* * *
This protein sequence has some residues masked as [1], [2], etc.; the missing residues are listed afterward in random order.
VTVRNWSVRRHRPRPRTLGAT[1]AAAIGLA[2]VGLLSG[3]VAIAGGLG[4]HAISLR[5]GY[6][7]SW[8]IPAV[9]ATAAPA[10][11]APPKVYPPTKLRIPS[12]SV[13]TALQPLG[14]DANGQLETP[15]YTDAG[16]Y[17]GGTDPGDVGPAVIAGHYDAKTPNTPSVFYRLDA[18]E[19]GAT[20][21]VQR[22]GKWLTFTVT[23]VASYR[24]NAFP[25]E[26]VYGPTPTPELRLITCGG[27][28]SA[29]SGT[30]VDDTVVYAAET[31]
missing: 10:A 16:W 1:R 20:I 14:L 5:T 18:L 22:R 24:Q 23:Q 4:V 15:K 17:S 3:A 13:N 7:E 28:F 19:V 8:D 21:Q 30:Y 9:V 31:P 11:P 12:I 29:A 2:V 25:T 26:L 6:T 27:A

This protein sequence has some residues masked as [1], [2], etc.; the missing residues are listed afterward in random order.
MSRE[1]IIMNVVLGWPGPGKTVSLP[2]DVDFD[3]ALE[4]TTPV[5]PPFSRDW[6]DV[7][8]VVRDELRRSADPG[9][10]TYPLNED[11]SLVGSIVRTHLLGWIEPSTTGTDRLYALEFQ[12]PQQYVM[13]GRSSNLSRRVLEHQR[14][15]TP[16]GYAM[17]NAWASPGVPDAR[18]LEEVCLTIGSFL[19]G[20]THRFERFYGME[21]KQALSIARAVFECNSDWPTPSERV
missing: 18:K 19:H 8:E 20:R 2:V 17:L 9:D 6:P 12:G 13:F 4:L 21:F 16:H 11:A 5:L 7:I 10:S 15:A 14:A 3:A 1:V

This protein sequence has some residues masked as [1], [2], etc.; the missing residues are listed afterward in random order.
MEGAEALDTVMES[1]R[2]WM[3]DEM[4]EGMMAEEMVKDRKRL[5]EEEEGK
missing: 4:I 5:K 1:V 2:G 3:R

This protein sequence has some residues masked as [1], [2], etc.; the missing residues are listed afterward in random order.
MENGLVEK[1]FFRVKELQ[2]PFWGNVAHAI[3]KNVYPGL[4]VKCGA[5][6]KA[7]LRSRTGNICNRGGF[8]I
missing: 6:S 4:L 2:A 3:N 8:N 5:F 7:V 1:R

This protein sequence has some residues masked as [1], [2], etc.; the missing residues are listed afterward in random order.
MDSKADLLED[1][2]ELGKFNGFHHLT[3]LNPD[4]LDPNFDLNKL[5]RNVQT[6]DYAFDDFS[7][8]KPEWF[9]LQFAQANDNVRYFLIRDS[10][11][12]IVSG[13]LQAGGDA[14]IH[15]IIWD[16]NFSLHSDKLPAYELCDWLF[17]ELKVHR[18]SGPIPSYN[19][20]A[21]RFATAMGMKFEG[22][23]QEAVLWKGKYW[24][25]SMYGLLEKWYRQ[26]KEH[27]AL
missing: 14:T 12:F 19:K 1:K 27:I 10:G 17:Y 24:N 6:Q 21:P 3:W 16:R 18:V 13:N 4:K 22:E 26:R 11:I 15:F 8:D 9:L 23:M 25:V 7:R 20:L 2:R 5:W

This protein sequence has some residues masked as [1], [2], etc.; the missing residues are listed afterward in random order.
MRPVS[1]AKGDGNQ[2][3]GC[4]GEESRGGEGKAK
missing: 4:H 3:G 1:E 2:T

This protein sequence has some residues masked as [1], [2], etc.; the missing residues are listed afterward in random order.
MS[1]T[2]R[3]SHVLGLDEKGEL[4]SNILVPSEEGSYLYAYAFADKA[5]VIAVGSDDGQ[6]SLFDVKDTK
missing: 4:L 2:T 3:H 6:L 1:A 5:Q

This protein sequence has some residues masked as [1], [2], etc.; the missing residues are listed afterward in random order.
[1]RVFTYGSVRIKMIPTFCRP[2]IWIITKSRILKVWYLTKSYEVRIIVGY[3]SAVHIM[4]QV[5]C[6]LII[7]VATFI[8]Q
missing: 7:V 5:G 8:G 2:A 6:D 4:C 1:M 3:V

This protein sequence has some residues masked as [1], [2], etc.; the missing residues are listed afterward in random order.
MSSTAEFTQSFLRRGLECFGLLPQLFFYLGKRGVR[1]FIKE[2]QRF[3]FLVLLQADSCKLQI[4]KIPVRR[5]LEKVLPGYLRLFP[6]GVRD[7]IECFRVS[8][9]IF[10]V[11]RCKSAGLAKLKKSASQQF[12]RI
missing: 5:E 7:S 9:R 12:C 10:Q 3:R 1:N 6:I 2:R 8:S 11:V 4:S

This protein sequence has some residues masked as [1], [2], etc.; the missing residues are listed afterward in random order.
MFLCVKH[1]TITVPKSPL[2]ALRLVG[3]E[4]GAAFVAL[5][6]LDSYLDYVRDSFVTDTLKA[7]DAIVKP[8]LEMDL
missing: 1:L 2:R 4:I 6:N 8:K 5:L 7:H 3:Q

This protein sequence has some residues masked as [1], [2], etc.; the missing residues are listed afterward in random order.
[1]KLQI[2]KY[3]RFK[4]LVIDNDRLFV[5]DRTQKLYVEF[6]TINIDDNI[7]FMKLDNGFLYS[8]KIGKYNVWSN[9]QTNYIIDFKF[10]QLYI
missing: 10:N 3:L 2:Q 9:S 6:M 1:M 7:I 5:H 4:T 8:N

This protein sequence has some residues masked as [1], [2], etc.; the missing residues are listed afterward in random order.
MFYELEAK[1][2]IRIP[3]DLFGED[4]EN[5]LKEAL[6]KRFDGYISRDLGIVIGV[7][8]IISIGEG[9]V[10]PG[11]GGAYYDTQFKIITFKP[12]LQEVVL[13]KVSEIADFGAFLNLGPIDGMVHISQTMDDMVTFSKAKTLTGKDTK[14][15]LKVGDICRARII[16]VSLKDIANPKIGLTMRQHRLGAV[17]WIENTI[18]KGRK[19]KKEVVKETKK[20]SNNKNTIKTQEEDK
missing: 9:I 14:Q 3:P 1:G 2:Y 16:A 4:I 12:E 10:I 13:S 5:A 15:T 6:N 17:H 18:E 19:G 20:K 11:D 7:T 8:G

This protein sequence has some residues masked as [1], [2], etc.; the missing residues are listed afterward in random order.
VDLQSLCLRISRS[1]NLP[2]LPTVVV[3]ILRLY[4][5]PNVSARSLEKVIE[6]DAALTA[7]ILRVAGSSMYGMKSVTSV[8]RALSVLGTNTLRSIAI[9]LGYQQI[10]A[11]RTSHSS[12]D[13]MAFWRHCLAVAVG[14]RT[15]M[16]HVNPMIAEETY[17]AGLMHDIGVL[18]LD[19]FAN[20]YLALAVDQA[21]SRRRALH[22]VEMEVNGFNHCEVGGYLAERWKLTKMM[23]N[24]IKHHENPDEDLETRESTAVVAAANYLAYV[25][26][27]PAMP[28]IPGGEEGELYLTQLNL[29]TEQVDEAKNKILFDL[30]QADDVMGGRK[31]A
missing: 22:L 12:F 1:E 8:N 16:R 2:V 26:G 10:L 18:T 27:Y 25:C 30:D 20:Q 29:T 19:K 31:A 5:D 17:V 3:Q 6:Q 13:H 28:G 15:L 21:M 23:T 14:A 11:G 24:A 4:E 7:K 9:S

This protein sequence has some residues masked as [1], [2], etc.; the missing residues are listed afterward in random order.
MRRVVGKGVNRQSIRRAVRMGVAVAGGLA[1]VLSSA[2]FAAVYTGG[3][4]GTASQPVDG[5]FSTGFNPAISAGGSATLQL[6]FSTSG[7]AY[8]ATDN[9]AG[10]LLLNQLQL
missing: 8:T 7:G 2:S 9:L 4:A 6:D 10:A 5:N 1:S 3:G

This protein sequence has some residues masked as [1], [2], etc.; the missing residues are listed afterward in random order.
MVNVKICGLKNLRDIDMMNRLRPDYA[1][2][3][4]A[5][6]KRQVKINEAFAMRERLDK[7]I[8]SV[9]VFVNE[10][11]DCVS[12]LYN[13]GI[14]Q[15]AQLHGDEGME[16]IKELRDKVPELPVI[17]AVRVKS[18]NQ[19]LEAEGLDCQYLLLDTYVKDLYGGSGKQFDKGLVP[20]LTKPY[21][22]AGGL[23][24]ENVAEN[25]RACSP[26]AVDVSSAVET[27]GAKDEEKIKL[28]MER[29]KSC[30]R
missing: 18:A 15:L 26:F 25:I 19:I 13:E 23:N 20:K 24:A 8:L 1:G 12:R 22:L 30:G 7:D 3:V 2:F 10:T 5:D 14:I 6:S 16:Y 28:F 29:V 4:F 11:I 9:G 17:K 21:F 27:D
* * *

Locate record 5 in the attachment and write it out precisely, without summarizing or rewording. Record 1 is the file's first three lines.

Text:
This protein sequence has some residues masked as [1], [2], etc.; the missing residues are listed afterward in random order.
MDSKADLLED[1][2]ELGKFNGFHHLT[3]LNPD[4]LDPNFDLNKL[5]RNVQT[6]DYAFDDFS[7][8]KPEWF[9]LQFAQANDNVRYFLIRDS[10][11][12]IVSG[13]LQAGGDA[14]IH[15]IIWD[16]NFSLHSDKLPAYELCDWLF[17]ELKVHR[18]SGPIPSYN[19][20]A[21]RFATAMGMKFEG[22][23]QEAVLWKGKYW[24][25]SMYGLLEKWYRQ[26]KEH[27]AL
missing: 14:T 12:F 19:K 1:K 27:I 10:G 17:Y 24:N 6:Q 21:P 3:W 16:R 18:V 13:N 4:K 22:E 26:R 11:I 15:F 8:D 9:L 23:M 25:V 7:R 20:L 2:R 5:W